leftovers and preserving – my January kitchen

I know preserving doesn’t seem the most likely kitchen activity for the middle of winter but even while I’m making leftover meals (I still have turkey stock for risottos, turkey in the freezer, slow-cooked red cabbage and a lot of Christmas cake) I’m dreaming about Spring/Summer meals. Thanks to the ham and chorizo that’s air-drying next to our wood-store.

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In December I bought a pig from a friend who has a small farm, partly so that we could make good use of the cage Guy made (when we had 3 Berkshire pigs to clear the garden) for protecting ham while it hangs outside. We hang it from rafters at the back of our house, under a covered area where the ham can still benefit from wind but stay protected from rain – or snow if we have any. I salt a leg of ham for a couple of weeks first, then wipe it and wrap for hanging as here.

We also made sausages, a plain English style sausage and fresh chorizo. I’d bought hog casings for sausage and salami previously from Weschenfelder and borrowed a friend’s sausage-making equipment. This time I was very excited when Weschenfelder offered to let me try out their sausage-making machine – it meant I could have several sessions of making sausage and chorizo. Ruby was also very keen to get involved so we had a couple of sausage-making fests after school. Thankfully the machine is really easy to assemble and use, perfect for a clumsy Mum and an 8 year old!

Along with the leftover meat going into noodle dishes and Indonesian influenced Nasi Goreng type dinners, the odd toad in the hole or sausage and mash is going to make an appearance amongst the copious January frugal/healthy lentil and egg based dishes.

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In my kitchen at the moment there’s also:

-Experimentation for Cowboy style campfire dinners for the Giffords Circus competitionfor this year’s tour of the Cotswolds (a must on my list of things to do for 2016). We’re thinking home-made baked beans (that pig may come in handy here too), cornbread, puds with maple syrup?

– Some lovely Farmers hand-cream that I have to hand. I love the fact that it’s made by the sea in North Wales (already planning a holiday to this wonderful coast for this Summer) and uses lavender grown on a hill farm in mid Wales.

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– Lots of enamel ware, including a great little saucepan that I had for Christmas. Earmarked for camping trips this year (I really want to try the Elderflower Orchard at Thistledown Farm this year), in the meantime it’s made warming my milk for morning coffee very pleasurable and has been used for an extra batch of cranberry sauce.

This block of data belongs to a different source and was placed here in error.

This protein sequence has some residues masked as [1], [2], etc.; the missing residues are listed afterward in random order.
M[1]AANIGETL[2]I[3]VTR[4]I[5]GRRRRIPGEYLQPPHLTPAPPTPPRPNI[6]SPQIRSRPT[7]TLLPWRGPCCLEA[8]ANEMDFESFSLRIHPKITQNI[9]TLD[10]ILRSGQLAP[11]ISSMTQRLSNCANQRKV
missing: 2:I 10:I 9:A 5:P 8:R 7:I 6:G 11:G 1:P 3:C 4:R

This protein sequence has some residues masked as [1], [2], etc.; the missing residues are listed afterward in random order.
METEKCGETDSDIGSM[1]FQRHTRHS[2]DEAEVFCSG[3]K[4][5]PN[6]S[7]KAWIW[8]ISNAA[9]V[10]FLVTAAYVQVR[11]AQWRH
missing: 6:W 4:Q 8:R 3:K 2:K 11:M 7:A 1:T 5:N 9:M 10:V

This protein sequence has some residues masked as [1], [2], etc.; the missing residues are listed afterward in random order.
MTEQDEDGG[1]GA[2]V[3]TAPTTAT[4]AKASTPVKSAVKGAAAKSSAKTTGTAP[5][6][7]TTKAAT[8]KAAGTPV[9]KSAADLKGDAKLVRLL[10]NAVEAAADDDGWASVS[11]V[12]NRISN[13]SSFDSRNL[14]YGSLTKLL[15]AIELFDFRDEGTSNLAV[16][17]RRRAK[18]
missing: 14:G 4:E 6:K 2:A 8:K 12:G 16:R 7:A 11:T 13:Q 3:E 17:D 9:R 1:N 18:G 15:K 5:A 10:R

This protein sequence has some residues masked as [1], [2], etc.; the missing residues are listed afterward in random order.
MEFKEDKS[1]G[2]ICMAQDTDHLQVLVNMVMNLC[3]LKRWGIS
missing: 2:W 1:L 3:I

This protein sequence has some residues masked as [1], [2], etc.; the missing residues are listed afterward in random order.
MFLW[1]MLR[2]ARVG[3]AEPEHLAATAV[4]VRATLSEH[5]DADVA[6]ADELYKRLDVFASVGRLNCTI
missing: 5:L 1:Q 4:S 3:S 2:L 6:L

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-Plenty of slow cooking on the wood-burning stove. It’s been used to make the red cabbage and cranberry sauce and seems perfect for slowly simmering stews and casseroles from Gennaro Contaldo’s ‘Slow Cook Italian’ one of my current favourite cookery books that I’m enjoying cooking my way through. Pheasant Ragu tonight.

Bubbling away

Not too many New Year resolutions for me but plenty of things I’m full of enthusiasm for cooking and eating this year and so many places I can’t wait to explore.

Would love to link this post in with In My Kitchen, previously hosted by Celia of Fig Jam and Lime Cordial and now by Maureen of Orgasmic Chef. I love the glimpses of other people’s kitchens around the world offered by IMK, and look forward to more beautiful, inspirational and inspiring posts from Celia, Sally of My Custard Pie and many others.

 

 

 

home-grown cocktails

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Tis still the season to be merry – and to celebrate the fruits of your labour in style. If you have a few home-made jellies and cordials stashed away to add to the mix, New Year cocktails can be satisfyingly personal too.

cocktails - using home-made jellies

If you’ve planned ahead and squirelled away blackberry whisky, sloe gin, cider, pear vodka or quince ratafia you can get really creative. But if not, many regular preserves or berried treasure stashed in the freezer can help you celebrate a productive year in the garden in style. I always find frozen fruit languishing in the depths of the freezer just when I’m about to pick the next year’s crop – far better then to relish it with something sparkling!